Toccoa Plans Street Re-surfacing
The city of Toccoa is moving forward with plans to re-surface a number of city streets later this year.
Monday, Toccoa City Commissioners unanimously approved a list of roads for re-surfacing.
Toccoa City Manager Billy Morse said that the list centers around one city street in particular.
“Fern Valley Drive, which extends from East Currahee Street to Fernside Drive, is in very poor condition and is rapidly deteriorating,” said Morse.
According to Morse, if it is not done this year, the city may lose the road.
Morse went on to say that simply patching and re-surfacing Fern Valley Drive will not be a long-term option for the city because of the condition it is in.
“We are recommending that we go with a process called reclamation,” said Morse. “That is where they pulverize and re-use the material that exists at the street and then it is overlayed with asphalt and should give you easily a 15 to 20 year life on that.”
Seven other streets are also on the re-surfacing list approved by city commissioners on Monday.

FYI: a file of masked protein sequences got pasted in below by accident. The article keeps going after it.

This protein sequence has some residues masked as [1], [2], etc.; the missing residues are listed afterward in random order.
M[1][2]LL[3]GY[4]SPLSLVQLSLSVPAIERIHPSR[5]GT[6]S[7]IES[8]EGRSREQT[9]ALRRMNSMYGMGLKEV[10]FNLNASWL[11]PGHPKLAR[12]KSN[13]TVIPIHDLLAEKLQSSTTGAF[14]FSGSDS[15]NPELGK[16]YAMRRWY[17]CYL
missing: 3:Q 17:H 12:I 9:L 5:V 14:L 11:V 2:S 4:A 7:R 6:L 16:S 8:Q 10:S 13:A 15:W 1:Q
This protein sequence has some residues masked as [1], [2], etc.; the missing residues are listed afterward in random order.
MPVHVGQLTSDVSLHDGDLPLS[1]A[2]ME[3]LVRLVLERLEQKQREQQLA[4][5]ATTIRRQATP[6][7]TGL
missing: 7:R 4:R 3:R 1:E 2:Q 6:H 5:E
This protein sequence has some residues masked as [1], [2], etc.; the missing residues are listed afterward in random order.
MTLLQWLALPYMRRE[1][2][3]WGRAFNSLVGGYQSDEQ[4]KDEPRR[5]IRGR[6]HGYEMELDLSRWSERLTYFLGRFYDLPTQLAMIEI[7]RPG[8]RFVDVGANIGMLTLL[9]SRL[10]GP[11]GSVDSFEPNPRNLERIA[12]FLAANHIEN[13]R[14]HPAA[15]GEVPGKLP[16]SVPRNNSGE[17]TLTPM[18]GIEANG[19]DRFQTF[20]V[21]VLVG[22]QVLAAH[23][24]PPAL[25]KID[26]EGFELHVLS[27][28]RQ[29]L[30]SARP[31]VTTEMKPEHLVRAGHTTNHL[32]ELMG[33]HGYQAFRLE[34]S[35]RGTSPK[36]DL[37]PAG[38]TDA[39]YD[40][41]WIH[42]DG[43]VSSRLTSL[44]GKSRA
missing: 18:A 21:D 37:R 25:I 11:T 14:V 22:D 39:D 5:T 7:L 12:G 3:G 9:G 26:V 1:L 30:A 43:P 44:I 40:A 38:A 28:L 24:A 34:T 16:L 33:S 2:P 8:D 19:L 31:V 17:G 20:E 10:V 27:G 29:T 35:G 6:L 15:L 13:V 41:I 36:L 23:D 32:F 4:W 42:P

Morse said those streets are Fern Valley Circle, Wesley Drive, Beaverbrook Circle, Foxdale Drive, Foxdale Circle, Foxdale Court, and Crestwood Drive.
“We have a list of about 40 streets that need to be re-surfaced,” said Morse. “These streets were selected from that list because of their close proximity to Fern Valley Drive, which absolutely needs to be done this year.”
Morse said picking streets in the same area helps save on the cost of the work.
In all, the city is proposing to re-surface about 1.4 miles of city streets.
The currently estimated total project cost is $244,430.81.
Morse said part of that total cost would be to pay for an engineering firm to help the city with the project.
He recommended the city use a company called KCI out of the Atlanta area.
“We (would) use the services of KCI to help us package the project, put it out for bid, help us determine who is the best contractor, inspect the work as it is being done, certify the quality of the asphalt that is going there, and then help us through the reimbursement process with DOT,” said Morse.
Morse said 10 percent of that total project cost would be to pay KCI.
City commissioners unanimously approved going with KCI as its engineering firm on the project.
Morse said that the city has built up funds available from the Georgia Department of Transportation through its Local Maintenance and Improvement Grant, or LMIG, program to help pay for part of the cost of the work.
He said SPLOST V money will pay for the rest.
Morse went on to say that the goal is to get all of these streets re-surfaced this year.